Thursday, June 10, 2010

Whose Fault is the Florida “Right to Witness” Law?

6/10/2010—Word is that Florida Governor Charles Crist signed a school-speech bill that prevents school districts in Florida from infringing the “right” of students, teachers and staff from the exercise of their free exercise of religion rights. (story here) Of course what is going on is the attempt by school districts to avoid violating the Establishment Clause of the Constitution by prohibiting employees from engaging in religious activities on school grounds. Those efforts are targeted in this bill.

We have gotten to this weird point because of over-enforcement of the Establishment Clause. When the U.S. Supreme Court held that school districts could not arrange for prayer, even nondenominational prayer, during high school graduations, football games and other events, school districts simply retreated and pretended that the resulting prayer activity was “private” speech by students and teachers etc.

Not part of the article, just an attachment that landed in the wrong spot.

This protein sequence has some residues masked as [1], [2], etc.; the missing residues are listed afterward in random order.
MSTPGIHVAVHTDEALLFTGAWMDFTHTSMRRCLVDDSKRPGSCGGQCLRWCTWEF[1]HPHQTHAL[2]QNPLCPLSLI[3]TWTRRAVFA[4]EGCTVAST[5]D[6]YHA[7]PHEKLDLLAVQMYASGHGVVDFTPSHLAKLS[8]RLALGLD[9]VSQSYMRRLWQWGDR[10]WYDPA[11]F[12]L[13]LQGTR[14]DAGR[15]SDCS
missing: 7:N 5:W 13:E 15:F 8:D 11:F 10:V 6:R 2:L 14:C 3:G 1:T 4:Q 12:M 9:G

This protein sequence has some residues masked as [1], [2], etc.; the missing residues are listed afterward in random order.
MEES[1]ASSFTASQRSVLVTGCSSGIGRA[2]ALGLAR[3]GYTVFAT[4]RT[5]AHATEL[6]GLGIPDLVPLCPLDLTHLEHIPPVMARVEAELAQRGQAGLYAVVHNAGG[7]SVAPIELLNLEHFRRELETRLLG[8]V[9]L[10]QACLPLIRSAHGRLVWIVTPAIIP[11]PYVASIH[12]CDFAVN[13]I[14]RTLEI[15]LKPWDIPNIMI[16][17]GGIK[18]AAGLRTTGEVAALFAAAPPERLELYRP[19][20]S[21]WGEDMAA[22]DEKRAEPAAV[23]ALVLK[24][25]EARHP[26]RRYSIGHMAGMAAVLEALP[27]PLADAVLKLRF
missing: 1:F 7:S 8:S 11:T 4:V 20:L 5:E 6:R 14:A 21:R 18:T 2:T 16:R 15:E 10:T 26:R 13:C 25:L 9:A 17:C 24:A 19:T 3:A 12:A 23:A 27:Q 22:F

Of course this private speech was not private at all. In pure free speech cases, the Supreme Court recognizes that everything that goes on at public school takes place at the behest of the school district. So, ironically, students and teachers and staff have almost no constitutional right to speak; they only have a right to pray.

We need to acknowledge that school districts can have something to do with prayer so that the fiction of private speech can be dispensed with.

1 comment:

  1. The problem with such rules is that they seem to create a priveleged space for religious speech to the exclusion of other kinds of "witness", such as agnosticism or atheism.

    With such a doctrine, who gets to decide what kind of believer may have access to such a space?